'One of the ways to do that is to ensure that NBFCs have got liquidity.'
'If we don't do that, this mood of gloom will continue.'
Piramal Enterprises Chairman Ajay Piramal says the drying up of funding to non-banking financial companies has contributed to the slowdown.
NBFCs need to be provided with liquidity if they have to start lending.
Piramal tells Abhijit Lele that in the absence of such liquidity infusion, the current mood of gloom will continue, hindering revival.
What is your assessment of the current state of the economy?
There is no demand. I hope the government will take steps to revive consumption.
People should feel like spending more.
One of the ways to do that is to ensure that NBFCs have got liquidity.
These firms then start lending after which people start buying.
I think if we don't do that, this mood of gloom will continue.
What are the other steps necessary to give a push to the economy?
Instill confidence into the system.
If you look at the economy, it (growth) started going down only because of what happened with IL&FS (Infrastructure Leasing & Financial Services, which defaulted on its debt payments triggering a liquidity squeeze in the market) last September.
Before that we were ok.
After the episode (IL&FS), funding dried up and there was no disbursal to micro, small and medium enterprises, housing and auto.
They are taking steps to better the GST (Goods and Services Tax) regime.
Coming to the fund-raising activity, the company had spoken about Rs 8,000 crore (Rs 80 billion) to Rs 9,000 crore (Rs 90 billion) of equity. You have indicated plans for Rs 5,400 crore (rs 54 billion). Will you raise some more equity?
The divestment of our stake in Shriram Transport brought in Rs 2,400 crore (Rs 24 billion).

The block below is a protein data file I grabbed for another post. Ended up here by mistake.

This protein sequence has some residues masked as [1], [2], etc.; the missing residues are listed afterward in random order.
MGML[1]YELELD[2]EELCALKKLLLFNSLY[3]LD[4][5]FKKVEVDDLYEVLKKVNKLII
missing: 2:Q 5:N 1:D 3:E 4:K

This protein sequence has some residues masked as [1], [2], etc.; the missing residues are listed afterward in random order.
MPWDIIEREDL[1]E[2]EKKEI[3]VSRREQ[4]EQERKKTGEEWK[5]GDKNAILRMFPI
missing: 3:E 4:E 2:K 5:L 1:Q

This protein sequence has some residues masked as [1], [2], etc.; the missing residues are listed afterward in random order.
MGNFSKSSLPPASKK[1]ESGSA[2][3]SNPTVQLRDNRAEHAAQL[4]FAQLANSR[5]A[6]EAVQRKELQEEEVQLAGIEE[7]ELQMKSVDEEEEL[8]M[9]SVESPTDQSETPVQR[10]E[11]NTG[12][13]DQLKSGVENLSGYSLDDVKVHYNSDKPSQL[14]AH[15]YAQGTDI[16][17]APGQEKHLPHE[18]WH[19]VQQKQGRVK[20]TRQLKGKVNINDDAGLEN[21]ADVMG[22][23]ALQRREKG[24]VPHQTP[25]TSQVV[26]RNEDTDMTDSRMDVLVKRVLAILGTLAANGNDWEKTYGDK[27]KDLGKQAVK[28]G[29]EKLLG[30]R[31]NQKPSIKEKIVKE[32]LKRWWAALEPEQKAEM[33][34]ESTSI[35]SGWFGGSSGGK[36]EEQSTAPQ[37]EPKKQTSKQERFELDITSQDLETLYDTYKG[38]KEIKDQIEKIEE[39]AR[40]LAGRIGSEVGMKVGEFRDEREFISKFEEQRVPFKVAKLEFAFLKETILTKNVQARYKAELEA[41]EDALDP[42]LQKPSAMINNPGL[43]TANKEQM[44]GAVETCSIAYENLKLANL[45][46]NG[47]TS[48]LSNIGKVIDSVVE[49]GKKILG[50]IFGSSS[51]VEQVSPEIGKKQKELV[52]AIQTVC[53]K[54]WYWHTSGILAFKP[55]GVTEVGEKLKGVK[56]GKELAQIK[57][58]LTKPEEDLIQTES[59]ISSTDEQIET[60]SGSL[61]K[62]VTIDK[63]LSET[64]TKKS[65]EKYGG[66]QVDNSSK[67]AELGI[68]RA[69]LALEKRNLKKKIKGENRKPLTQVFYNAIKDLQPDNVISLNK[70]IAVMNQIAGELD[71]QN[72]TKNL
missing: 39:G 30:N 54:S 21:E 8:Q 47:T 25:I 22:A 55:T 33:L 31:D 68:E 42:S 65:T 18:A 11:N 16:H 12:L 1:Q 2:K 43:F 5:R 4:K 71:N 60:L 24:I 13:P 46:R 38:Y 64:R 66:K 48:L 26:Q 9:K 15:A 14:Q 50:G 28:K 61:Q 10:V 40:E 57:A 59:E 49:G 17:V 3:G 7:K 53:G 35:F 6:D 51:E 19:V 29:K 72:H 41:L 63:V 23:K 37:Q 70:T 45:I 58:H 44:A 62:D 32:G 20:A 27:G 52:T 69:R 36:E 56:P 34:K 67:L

Clubbed with the Rs 5,400 crore equity fund plan, it comes to Rs 7,800 crore (Rs 78 billion).
Plus, we will get some more equity. So we are almost there.
How will this money be used?
For somebody who has got liquidity and courage, there are many opportunities in an environment like today's.
Take the example of the NBFC space.
A lot of them (NBFCs) are under stress, so they are leaving a gap in terms of demand.
The valuations have come down. But the risk-adjusted returns will go up.
So if there is a company with a good book, then one can acquire it at very reasonable prices.
The pharma business has been doing well. It has grown by 19% in the last six months and margins are 24%.
We have created a distribution network globally.
There are opportunities in this space.
After the announcement of the Rs 5,400 crore funding plan, the stock closed 8% lower. What is your reading of it?
I do not understand the market.
I know there are operators who have the intention to bring down the stock.
You are guilty unless proven otherwise. They always assume the worst.
In a rights issue, what pricing you do does not matter.
It is the existing shareholders who are coming in.
So the question is -- is this a sign of desperation? CDPQ (Caisse de dépôt et placement du Québec, a Canadian pension fund) coming in is a positive sign in a difficult market.
They participated in the fund-raising exercise two years ago with $175 million.
After that they have bought in the market.
They know the management, the company and the business.
Now they are putting in $250 million. Also, promoters are putting in hard cash. It is a good sign.
The Piramal group has an asset reconstruction company and a fund that invest in stressed assets. How you see the impact of the Insolvency and Bankruptcy Code?
People are now looking at many pre-IBC deals because IBC has not matched the expectations.
But they should also look at the delays that are taking place at various legal forums.
Photograph: Danish Siddiqui/Reuters